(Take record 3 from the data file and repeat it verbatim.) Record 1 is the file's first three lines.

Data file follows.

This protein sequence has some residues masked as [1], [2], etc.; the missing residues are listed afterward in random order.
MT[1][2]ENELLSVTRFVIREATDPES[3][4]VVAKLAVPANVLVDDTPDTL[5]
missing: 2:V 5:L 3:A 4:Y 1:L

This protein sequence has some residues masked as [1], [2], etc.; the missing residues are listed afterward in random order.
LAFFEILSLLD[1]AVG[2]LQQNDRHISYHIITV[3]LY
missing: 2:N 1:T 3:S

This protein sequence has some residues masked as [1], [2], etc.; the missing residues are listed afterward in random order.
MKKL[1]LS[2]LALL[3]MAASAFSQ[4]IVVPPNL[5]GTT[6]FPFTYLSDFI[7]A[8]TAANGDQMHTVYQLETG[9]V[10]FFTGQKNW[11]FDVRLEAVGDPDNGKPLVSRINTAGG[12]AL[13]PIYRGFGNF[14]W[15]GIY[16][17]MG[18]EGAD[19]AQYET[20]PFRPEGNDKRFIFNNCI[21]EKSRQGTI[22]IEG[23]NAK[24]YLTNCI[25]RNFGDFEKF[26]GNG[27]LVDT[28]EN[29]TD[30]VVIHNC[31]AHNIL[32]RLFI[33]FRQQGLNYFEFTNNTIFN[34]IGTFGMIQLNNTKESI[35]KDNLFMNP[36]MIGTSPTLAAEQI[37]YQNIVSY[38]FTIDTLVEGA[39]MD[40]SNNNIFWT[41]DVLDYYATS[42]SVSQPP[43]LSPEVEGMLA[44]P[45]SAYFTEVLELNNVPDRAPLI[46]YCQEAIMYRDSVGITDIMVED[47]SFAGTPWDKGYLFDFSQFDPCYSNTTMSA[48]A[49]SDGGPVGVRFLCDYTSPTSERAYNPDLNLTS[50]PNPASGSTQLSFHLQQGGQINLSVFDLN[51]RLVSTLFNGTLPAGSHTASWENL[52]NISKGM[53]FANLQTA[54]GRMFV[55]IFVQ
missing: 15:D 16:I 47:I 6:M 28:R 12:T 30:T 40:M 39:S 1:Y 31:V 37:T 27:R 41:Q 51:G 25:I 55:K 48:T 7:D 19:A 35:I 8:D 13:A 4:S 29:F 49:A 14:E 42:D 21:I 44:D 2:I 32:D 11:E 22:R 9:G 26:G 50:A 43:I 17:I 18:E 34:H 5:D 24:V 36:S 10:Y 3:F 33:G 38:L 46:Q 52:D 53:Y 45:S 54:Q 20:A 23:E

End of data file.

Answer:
This protein sequence has some residues masked as [1], [2], etc.; the missing residues are listed afterward in random order.
MKKL[1]LS[2]LALL[3]MAASAFSQ[4]IVVPPNL[5]GTT[6]FPFTYLSDFI[7]A[8]TAANGDQMHTVYQLETG[9]V[10]FFTGQKNW[11]FDVRLEAVGDPDNGKPLVSRINTAGG[12]AL[13]PIYRGFGNF[14]W[15]GIY[16][17]MG[18]EGAD[19]AQYET[20]PFRPEGNDKRFIFNNCI[21]EKSRQGTI[22]IEG[23]NAK[24]YLTNCI[25]RNFGDFEKF[26]GNG[27]LVDT[28]EN[29]TD[30]VVIHNC[31]AHNIL[32]RLFI[33]FRQQGLNYFEFTNNTIFN[34]IGTFGMIQLNNTKESI[35]KDNLFMNP[36]MIGTSPTLAAEQI[37]YQNIVSY[38]FTIDTLVEGA[39]MD[40]SNNNIFWT[41]DVLDYYATS[42]SVSQPP[43]LSPEVEGMLA[44]P[45]SAYFTEVLELNNVPDRAPLI[46]YCQEAIMYRDSVGITDIMVED[47]SFAGTPWDKGYLFDFSQFDPCYSNTTMSA[48]A[49]SDGGPVGVRFLCDYTSPTSERAYNPDLNLTS[50]PNPASGSTQLSFHLQQGGQINLSVFDLN[51]RLVSTLFNGTLPAGSHTASWENL[52]NISKGM[53]FANLQTA[54]GRMFV[55]IFVQ
missing: 15:D 16:I 47:I 6:M 28:R 12:T 30:T 40:M 39:S 1:Y 31:V 37:T 27:R 41:Q 51:G 25:I 55:K 48:T 7:D 19:A 35:I 8:D 13:A 4:S 29:F 49:A 14:E 42:D 21:I 44:D 2:I 32:D 11:E 22:R 9:G 26:G 50:A 43:I 17:I 18:E 34:H 5:D 24:V 36:S 10:Y 3:F 33:G 38:L 46:Q 52:D 53:Y 45:S 54:Q 20:A 23:E